Friday May 6th, 2016

The exercise:

Write four lines of prose about a place: where the streets have no name.

It was good to be back at the bakery this morning. My voice held up pretty well, with only the last half hour or so being a struggle.

I ended up spending most of the afternoon resting. Still working on catching up on comments, but at least I've made it into April now. Baby steps!

The plan is to get some garden work done tomorrow. The strawberries are coming on fast - we'll likely be doing our first farmers market of the year in two weeks - and I need to get out there and do my part to make sure the rows are mulched and weeded.


It's pretty fun, sitting here watching the tourists wander in confused circles and asking each other for directions and tearing their maps into shreds. This isn't why I did what I did but it's a fantastic bonus.

No, I did it for the money, plain and simple.

If this city wants all their street signs returned they're going to have to pay me big bucks to dig them out of my basement.


Greg said...

Ah, the Joshua Tree, a favourite album (still) from a long time ago. I suppose at some point someone will say something like "Where the streets have no name... released 30 years ago today" and make us all feel old again. Well done on getting back to the bakery and making it through the day -- I bet it was kind of fun in a way to be back, even if you weren't on top form.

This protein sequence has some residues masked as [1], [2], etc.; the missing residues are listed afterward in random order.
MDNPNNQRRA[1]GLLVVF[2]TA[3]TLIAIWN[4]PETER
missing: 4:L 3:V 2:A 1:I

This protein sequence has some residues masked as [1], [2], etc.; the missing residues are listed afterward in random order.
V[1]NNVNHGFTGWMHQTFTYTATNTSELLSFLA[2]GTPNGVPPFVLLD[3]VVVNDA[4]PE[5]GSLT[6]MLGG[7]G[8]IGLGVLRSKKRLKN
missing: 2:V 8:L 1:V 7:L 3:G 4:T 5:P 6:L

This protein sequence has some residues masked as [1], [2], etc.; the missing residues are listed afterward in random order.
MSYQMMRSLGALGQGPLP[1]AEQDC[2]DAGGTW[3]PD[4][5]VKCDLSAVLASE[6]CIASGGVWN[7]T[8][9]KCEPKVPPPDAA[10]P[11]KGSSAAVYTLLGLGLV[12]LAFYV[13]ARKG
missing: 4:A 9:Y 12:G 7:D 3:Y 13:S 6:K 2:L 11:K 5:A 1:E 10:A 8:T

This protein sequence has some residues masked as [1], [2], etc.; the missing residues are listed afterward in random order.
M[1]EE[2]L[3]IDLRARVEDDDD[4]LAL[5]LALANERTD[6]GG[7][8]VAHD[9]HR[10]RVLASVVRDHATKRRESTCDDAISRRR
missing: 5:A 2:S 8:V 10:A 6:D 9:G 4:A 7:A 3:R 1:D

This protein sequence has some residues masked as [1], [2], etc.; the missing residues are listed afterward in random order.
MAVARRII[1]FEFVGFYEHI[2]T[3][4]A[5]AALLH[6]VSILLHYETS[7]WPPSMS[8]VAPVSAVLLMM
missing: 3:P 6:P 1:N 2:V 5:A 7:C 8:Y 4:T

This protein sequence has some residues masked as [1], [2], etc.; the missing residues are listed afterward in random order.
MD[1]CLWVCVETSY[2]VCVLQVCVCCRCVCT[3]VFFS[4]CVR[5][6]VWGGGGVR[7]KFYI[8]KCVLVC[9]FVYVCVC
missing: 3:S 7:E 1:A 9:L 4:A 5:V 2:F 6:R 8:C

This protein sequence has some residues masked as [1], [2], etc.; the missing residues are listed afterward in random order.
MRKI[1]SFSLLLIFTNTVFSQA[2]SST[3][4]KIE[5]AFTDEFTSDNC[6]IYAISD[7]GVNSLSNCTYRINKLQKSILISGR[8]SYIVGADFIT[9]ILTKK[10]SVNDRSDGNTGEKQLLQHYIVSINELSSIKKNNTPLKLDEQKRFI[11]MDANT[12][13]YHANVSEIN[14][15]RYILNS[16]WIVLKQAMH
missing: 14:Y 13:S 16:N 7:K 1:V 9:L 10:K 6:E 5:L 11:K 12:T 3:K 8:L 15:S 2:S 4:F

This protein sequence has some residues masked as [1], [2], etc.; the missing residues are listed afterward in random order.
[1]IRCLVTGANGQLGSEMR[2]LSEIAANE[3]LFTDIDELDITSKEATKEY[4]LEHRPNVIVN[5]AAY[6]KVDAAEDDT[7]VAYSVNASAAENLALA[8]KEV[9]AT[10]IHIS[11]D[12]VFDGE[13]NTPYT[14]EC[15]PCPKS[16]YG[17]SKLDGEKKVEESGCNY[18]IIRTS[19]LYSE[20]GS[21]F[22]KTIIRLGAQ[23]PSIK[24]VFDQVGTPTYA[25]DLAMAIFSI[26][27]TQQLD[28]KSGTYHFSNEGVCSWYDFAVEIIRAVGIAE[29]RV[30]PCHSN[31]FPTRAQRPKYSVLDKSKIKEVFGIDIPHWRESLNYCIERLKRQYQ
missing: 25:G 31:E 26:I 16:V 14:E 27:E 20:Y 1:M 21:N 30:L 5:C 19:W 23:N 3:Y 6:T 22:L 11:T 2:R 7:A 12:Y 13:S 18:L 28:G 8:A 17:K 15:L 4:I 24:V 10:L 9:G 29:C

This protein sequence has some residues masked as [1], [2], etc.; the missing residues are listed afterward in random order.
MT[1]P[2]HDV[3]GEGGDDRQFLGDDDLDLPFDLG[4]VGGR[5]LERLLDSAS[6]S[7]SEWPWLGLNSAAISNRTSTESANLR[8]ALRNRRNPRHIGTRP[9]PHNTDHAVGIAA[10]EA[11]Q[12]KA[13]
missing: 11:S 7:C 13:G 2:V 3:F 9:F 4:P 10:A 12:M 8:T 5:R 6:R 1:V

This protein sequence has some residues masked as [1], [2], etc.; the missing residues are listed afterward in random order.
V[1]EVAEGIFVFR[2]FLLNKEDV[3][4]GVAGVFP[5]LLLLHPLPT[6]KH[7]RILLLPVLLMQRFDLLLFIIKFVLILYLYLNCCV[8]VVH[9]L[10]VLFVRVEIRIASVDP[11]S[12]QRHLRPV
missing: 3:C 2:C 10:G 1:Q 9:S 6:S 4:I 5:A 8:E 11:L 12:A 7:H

Hah, I like the entrepreneur in your tale today, that's a lot of dedication to go to. I wonder if he's charging the city less than they'd have to pay to remake and reposition all the signs themselves? Plus, the image of the tourists is wonderful!

Where the streets have no name
The boulevards of the elven Kingdom of Kotzfardle are lined with trees that look like willows and sting like nettles. Every avenue looks the same, and there is a strict policy that anyone stepping onto sacred ground must be eaten within 24 hours. There are, surprisingly, street names, but they're hidden amongst the branches of the trees, so there might as well not be. And, of course, the land under the branches of each tree is sacred....

Marc said...

Greg - it was one of my sister's favorite albums as well, I remember listening to it a lot when I was younger.

Yeah, it was definitely fun to be back there. It's a good place to work, with mostly friendly customers and staff who make me laugh regularly.

This sounds like a beautiful and terrifying place to visit. I think I shall just look at pictures and skip seeing it for myself though, just in case :)